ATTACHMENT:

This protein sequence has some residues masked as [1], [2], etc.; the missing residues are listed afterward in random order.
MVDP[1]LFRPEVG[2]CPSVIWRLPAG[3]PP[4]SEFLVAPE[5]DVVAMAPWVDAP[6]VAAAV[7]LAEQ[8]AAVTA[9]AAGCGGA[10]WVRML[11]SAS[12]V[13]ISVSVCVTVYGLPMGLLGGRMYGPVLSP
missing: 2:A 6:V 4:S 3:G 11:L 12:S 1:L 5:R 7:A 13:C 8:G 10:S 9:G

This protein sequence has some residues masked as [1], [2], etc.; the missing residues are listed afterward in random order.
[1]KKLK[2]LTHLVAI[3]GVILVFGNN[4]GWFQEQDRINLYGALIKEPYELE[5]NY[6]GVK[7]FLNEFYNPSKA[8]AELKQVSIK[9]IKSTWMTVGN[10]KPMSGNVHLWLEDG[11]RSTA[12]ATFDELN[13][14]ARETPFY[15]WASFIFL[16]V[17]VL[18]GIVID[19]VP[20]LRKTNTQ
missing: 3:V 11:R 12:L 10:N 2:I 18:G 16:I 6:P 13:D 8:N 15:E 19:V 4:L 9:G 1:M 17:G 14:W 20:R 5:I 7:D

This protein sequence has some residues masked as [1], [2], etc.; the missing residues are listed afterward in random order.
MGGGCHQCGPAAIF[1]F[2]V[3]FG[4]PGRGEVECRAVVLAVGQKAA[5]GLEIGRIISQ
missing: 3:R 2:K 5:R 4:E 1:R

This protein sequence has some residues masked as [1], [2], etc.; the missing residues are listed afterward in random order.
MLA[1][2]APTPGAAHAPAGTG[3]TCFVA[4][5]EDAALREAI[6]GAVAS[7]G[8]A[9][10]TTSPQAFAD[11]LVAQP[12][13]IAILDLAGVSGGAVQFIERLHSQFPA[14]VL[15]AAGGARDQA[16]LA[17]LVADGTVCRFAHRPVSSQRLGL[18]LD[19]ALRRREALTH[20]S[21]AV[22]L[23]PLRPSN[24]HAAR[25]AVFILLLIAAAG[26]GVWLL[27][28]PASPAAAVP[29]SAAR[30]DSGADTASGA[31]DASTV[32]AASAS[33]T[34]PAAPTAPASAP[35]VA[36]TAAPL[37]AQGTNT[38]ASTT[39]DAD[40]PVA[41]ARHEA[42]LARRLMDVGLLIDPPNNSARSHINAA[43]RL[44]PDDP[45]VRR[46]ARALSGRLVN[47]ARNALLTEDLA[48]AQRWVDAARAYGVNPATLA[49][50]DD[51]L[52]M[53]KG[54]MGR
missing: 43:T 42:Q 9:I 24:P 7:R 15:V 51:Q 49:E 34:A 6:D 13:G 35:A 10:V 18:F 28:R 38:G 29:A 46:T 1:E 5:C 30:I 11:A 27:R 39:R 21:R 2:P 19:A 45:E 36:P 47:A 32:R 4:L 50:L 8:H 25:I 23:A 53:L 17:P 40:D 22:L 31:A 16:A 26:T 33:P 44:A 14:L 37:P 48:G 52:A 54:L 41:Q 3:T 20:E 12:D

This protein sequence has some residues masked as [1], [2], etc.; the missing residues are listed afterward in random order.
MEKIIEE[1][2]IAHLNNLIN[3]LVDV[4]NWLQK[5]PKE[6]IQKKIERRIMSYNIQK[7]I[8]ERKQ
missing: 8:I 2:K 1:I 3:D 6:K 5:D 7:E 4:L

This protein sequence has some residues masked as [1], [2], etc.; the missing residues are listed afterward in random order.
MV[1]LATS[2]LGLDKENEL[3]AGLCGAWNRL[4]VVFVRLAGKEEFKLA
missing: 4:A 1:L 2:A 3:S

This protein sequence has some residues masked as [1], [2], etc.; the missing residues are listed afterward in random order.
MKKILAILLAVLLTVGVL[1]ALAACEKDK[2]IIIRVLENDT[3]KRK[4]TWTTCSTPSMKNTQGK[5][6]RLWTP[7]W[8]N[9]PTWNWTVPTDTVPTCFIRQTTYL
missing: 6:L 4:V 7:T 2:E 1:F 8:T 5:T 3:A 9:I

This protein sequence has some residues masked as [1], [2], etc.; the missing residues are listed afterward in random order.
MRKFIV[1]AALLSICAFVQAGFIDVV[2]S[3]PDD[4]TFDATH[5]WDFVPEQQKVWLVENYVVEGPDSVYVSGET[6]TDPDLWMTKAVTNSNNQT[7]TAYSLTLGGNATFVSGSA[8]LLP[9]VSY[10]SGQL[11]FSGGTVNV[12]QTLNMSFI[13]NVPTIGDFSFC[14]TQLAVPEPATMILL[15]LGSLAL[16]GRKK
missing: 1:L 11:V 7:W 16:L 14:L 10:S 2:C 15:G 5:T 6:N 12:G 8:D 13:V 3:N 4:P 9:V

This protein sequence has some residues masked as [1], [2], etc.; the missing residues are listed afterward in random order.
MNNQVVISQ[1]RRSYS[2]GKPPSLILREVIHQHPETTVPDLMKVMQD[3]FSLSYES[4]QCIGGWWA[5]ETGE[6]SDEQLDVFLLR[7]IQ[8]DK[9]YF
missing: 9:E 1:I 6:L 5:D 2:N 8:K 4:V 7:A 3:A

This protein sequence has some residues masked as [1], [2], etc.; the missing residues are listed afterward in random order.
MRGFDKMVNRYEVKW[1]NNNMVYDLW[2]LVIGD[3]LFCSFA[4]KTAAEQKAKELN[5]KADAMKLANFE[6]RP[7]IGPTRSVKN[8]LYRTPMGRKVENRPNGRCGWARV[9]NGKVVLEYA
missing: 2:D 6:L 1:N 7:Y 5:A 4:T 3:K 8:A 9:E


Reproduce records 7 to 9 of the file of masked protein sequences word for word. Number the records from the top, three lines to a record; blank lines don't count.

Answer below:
This protein sequence has some residues masked as [1], [2], etc.; the missing residues are listed afterward in random order.
MKKILAILLAVLLTVGVL[1]ALAACEKDK[2]IIIRVLENDT[3]KRK[4]TWTTCSTPSMKNTQGK[5][6]RLWTP[7]W[8]N[9]PTWNWTVPTDTVPTCFIRQTTYL
missing: 6:L 4:V 7:T 2:E 1:F 8:T 5:T 3:A 9:I

This protein sequence has some residues masked as [1], [2], etc.; the missing residues are listed afterward in random order.
MRKFIV[1]AALLSICAFVQAGFIDVV[2]S[3]PDD[4]TFDATH[5]WDFVPEQQKVWLVENYVVEGPDSVYVSGET[6]TDPDLWMTKAVTNSNNQT[7]TAYSLTLGGNATFVSGSA[8]LLP[9]VSY[10]SGQL[11]FSGGTVNV[12]QTLNMSFI[13]NVPTIGDFSFC[14]TQLAVPEPATMILL[15]LGSLAL[16]GRKK
missing: 1:L 11:V 7:W 16:L 14:L 10:S 2:C 15:G 5:T 6:N 12:G 8:D 13:V 3:N 4:P 9:V

This protein sequence has some residues masked as [1], [2], etc.; the missing residues are listed afterward in random order.
MNNQVVISQ[1]RRSYS[2]GKPPSLILREVIHQHPETTVPDLMKVMQD[3]FSLSYES[4]QCIGGWWA[5]ETGE[6]SDEQLDVFLLR[7]IQ[8]DK[9]YF
missing: 9:E 1:I 6:L 5:D 2:N 8:K 4:V 7:A 3:A